A Strategy to Keep Writing in the Time of Virus

April 7, 2020

 

 

A Friday the 13th Mystery in 13 days of plotting with 70 non-writer friends, followed by 13 days of drafting all by myself…my strategy against the ‘Rona virus

By Rolynn Anderson

 

 

 

(Readers: Please scroll to the bottom and track my e-mail messages from #1-#13!)

 

 

 

#13

Thank you so much for joining me on this mystery-writing journey. You’ve helped me get a good start on this story and I hope I’ve offered you a distraction as ‘Rona races across our country.

 

One last question: Do any of you want to be ‘named’ in my story (especially the ATF agent, retired Ranger, and Defense Analyst characters who are Sable’s pals)? I’d use all fake names normally, but I had to ask, because some people like to ‘live’ in a story. If I don’t hear from you, I won’t use either your first or last name.

 

Wish me luck. I’m going to write a scene a day for the next 13 days. You’ve given me a great start!  Rolynn

 

#12

Great scary scenes from all of you. I had no idea snakes were such a thing!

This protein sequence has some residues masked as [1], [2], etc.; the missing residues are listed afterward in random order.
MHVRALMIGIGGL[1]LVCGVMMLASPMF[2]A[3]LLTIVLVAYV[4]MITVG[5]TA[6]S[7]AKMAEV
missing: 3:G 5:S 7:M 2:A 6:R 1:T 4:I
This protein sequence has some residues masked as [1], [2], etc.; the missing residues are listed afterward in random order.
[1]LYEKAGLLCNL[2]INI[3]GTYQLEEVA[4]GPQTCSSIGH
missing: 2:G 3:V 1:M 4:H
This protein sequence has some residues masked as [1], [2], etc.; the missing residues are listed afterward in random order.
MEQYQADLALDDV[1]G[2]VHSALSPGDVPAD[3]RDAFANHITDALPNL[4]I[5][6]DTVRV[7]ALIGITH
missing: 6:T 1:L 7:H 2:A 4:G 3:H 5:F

Today I present you with two teasers with pretty much the same detail but slightly different format. Pick your favorite format, then tell me how to create more ‘punch’ in the teaser. What works…or doesn’t? What’s missing? Any response is helpful!

 

                                               #1: A Vacation Nightmare on Friday the 13th

Agent Sable Chisholm’s on-duty brain injury rendered her fearless...and unfit for the FBI. A golf holiday away from San Francisco punches up her healing process, until her swing coach is murdered and she’s tapped as the killer. Sable’s skills kick in, but so does her lack of fear. Can she reboot her brain and snag criminals to restore her career with the FBI?

   

                                                                                      ***

                                                  #2: A Vacation Nightmare on Friday the 13th

No FBI agent in San Francisco will work with Sable Chisholm.

Why? An on-duty brain injury erased her sense of fear.

Boss says: Get therapy. Relax. Head to the Central Coast and golf.

Fore!

Until: Her swing coach is murdered and she’s a suspect.

Bottom line: Expose killers and control fearlessness, or Sable’s career is over.

 

#11

 I want to write a scary scene in this story, one that frightens you but makes you want to turn the page. What kind of a scenario might that be…for you?

 

#10

 Yikes! No consensus on the best title, but still helpful tips for me in your rationales. Thank you!

Today’s question requires you to brainstorm…whatever comes to your mind will help me, so don’t hold back.  Ready?

Our heroine, Sable, suffered a brain injury on duty, compromising her amygdala so she’s lost the emotion of fear. She can’t go back to being an FBI agent (in San Francisco) until she can manage her fearlessness.